26 Jan 2022


 That this book was received for World Book Night, a scheme that was stopped for individuals to apply to   here in the UK several years ago now, shows how long this has sat on my TBR mountain begging to be read. 


Paul Leibovitz - once a successful journalist, loving father and father - is bereft and alone after the death of a child. But following a chance encounter in Hong Kong with fellow American Elizabeth, whose son has disappeared, Paul decides to investigate. Along with with a detective friend, he risk everything and crosses the border to mainland china, there descending into the criminal underworld where he must confront the dark secrets and corruption hidden beneath the veneer and wealth of new China. ... Back Cover Blurb

He was a small child. ... First Sentence {Prologue}

The provincial government had given him a meager allowance. In his jacket pocket was an envelope with five twenty-dollar bills; they had provided him with a dark blue suite, but it did not fit him, unusually tall as he was for a Chinese man from Sichuan. The sleeves of his jacket did not even reach his wrists, and the trousers did not touch his ankles. They had not provided him with shoes in his size at all. His old footwear was so worn out that he would have preferred to go barefoot. He had barely noticed all this when departing from Beijing, but now he could not fail to see it. In these clothes he cut a ridiculous figure. ... Memorable Moment {Page 133}

MY THOUGHTS ... The first book in the Rising Dragon trilogy, I'm afraid that to say this book did not do it for me is something of an understatement. The only remotely interesting aspect being the exploration of Hong Kong in the years leading up to its return to China.

First but by no mean's least there were so, so many things that had me exclaiming 'Hmm! Really!'; too many to mention but as an example ...

💭 Despite the fact that, bereft after the death of his son , he's all but given up on life in order to grieve, Paul {Leibovitz}, after a chance encounter the day previously, is persuaded by a complete stranger {Elizabeth} to help her and her husband in the search for their 'child'. 

Hmm! Really!

Arguably understandable IF the circumstances were familiar {as it is Paul's son died of leukaemia, Elizabeth's 'child' has disappeared}, that IF Elizabeth's 'child' had been a child like Paul's and not 30.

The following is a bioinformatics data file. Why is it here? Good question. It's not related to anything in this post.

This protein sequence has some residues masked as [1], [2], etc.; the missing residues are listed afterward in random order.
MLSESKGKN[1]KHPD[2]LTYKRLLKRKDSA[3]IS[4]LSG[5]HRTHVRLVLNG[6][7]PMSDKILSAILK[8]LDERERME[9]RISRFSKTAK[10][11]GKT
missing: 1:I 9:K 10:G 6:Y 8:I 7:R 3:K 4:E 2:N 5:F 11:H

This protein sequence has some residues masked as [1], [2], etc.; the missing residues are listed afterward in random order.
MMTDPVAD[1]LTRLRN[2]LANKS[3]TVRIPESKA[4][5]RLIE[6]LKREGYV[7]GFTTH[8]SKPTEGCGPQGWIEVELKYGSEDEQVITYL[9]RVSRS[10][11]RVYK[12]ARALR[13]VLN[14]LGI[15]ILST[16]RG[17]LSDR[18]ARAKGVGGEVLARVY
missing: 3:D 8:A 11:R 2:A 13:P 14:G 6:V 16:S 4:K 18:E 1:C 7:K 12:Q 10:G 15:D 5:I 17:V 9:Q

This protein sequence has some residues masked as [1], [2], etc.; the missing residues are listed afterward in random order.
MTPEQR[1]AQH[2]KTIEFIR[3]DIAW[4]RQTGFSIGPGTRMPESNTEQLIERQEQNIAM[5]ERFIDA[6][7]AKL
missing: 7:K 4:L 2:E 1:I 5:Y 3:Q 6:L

💭Then, {bearing in mind that at this point in the book we are not even sure who exactly 'she' is as thus far she has only been referred to as 'she'} there was the fact that despite his only having met her, she having got wet, {and I quote} 'followed him into the house, up to the first floor, took off her wet clothes, had a hot shower as he had advised her to ...' {Pg 38}. 

Hmm! Really! Pretty incredulous or is that just me?

That aside, not characters I could engage with in general ...

Something of a 'white saviour', his whiteness gaining him unquestioned access to certain echelons of society {possibly the only realistic part of the story no matter how unpalatable it might be}, though of course he's far too much, what, noble? polite? to express some of the  latent racism {often in the form of racial stereotypes} that abounds.

Seemingly bereft after the death of his son ... except when it came to what read like him stringing along a lovelorn local woman {the 'she' referred to earlier}. But then, well, this is only to be expected given how we are constantly informed that females fall at his feet, that scantily clad women {the younger ones at least} 'stretched themselves as soon as they saw Paul, or thrust their breasts out at him briefly' {pg 61} ...

Paul was my least favourite; why he was was chosen as the main protagonist over Zhang {his Chinese police detective friend and a far more well rounded character} being by far the biggest mystery.

That the novel {translated into English from its original German, something that may or may not have had an impact} wasn't particularly well executed, that the epilogue was, to me at least, ridiculously OTT ... Hmm! as I said alas this book just wasn't too my liking.


Literary Feline said...

That does sound bad. I think I will skip this one.

DMS said...

So sorry your didn't enjoy this one more. Your honest review is much appreciated. Thanks for sharing.

Kelly said...

I'm sorry this one was such a bust for you, but I'll admit that it can be entertaining reading a negative review. I hope your next book is/was better.

No, I don't think this one will be going on my wishlist.

nightwingsraven said...

I am taking all of your criticism
and objections against this book
to heart. And I doubt that I would
appreciate it.
As always,thank you for your honest
and excellent review.

Yvonne @ Fiction Books Reviews said...

It is so refreshing to read a totally honest and negative review of a book, I'll bet it was liberating to set pen to paper with this one! That's the beauty of reviewing without the shackles of a Blog Tour to negotiate :)

Luckily I am quite selective with the books I choose to read for Blog Tour Reviews, so within reason I know there are going to be no massive misses. It is a little annoying though, when even if you have enjoyed a book, but there is perhaps one tiny niggle, you just can't mention it, because you might upset the author's sales. The whole idea of getting an ARC copy is to provide an honest review - but only when it is 5 stars!!

I was quite liking the sound of this premise and normally I might decide to try a book for myself if someone else wasn't enthralled with it. But seeing that your comments were so objective about what the failings of this story were, I am going to give it a wide berth! :) :)